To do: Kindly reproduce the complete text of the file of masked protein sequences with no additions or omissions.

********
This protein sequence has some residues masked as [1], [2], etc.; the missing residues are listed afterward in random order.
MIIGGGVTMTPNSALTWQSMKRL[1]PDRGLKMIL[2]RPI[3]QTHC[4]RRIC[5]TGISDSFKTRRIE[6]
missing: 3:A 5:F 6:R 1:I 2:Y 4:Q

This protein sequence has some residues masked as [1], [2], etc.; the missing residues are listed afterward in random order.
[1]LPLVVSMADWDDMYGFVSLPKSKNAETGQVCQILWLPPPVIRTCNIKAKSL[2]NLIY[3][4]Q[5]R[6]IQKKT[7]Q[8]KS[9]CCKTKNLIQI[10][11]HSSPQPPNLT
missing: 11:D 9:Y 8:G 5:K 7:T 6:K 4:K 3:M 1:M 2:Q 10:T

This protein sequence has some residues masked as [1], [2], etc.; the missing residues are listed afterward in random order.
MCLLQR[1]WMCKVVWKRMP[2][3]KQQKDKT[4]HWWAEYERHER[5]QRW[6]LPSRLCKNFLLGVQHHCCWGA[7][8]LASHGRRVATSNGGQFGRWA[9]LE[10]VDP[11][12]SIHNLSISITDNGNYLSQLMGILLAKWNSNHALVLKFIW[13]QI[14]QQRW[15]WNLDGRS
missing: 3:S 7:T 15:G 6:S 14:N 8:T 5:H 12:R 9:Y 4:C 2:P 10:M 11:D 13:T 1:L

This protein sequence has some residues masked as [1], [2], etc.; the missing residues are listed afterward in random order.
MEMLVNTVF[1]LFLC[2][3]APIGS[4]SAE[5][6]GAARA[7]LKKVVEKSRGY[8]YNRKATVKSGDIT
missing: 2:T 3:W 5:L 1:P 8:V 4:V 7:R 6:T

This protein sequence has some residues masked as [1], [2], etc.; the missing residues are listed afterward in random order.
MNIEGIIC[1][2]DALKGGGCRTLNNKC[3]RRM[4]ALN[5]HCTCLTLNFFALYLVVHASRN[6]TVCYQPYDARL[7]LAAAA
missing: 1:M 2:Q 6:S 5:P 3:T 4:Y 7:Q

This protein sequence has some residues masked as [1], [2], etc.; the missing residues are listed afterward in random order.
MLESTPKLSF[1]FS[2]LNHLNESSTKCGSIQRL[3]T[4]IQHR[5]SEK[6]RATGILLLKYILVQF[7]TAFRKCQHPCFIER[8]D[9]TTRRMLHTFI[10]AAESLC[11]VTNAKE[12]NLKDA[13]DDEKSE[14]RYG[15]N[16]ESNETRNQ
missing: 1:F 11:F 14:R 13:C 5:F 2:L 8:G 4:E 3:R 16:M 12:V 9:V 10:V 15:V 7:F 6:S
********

This protein sequence has some residues masked as [1], [2], etc.; the missing residues are listed afterward in random order.
MIIGGGVTMTPNSALTWQSMKRL[1]PDRGLKMIL[2]RPI[3]QTHC[4]RRIC[5]TGISDSFKTRRIE[6]
missing: 3:A 5:F 6:R 1:I 2:Y 4:Q

This protein sequence has some residues masked as [1], [2], etc.; the missing residues are listed afterward in random order.
[1]LPLVVSMADWDDMYGFVSLPKSKNAETGQVCQILWLPPPVIRTCNIKAKSL[2]NLIY[3][4]Q[5]R[6]IQKKT[7]Q[8]KS[9]CCKTKNLIQI[10][11]HSSPQPPNLT
missing: 11:D 9:Y 8:G 5:K 7:T 6:K 4:K 3:M 1:M 2:Q 10:T

This protein sequence has some residues masked as [1], [2], etc.; the missing residues are listed afterward in random order.
MCLLQR[1]WMCKVVWKRMP[2][3]KQQKDKT[4]HWWAEYERHER[5]QRW[6]LPSRLCKNFLLGVQHHCCWGA[7][8]LASHGRRVATSNGGQFGRWA[9]LE[10]VDP[11][12]SIHNLSISITDNGNYLSQLMGILLAKWNSNHALVLKFIW[13]QI[14]QQRW[15]WNLDGRS
missing: 3:S 7:T 15:G 6:S 14:N 8:T 5:H 12:R 9:Y 4:C 2:P 10:M 11:D 13:T 1:L

This protein sequence has some residues masked as [1], [2], etc.; the missing residues are listed afterward in random order.
MEMLVNTVF[1]LFLC[2][3]APIGS[4]SAE[5][6]GAARA[7]LKKVVEKSRGY[8]YNRKATVKSGDIT
missing: 2:T 3:W 5:L 1:P 8:V 4:V 7:R 6:T

This protein sequence has some residues masked as [1], [2], etc.; the missing residues are listed afterward in random order.
MNIEGIIC[1][2]DALKGGGCRTLNNKC[3]RRM[4]ALN[5]HCTCLTLNFFALYLVVHASRN[6]TVCYQPYDARL[7]LAAAA
missing: 1:M 2:Q 6:S 5:P 3:T 4:Y 7:Q

This protein sequence has some residues masked as [1], [2], etc.; the missing residues are listed afterward in random order.
MLESTPKLSF[1]FS[2]LNHLNESSTKCGSIQRL[3]T[4]IQHR[5]SEK[6]RATGILLLKYILVQF[7]TAFRKCQHPCFIER[8]D[9]TTRRMLHTFI[10]AAESLC[11]VTNAKE[12]NLKDA[13]DDEKSE[14]RYG[15]N[16]ESNETRNQ
missing: 1:F 11:F 14:R 13:C 5:F 2:L 8:G 4:E 3:R 16:M 12:V 9:V 10:V 15:V 7:F 6:S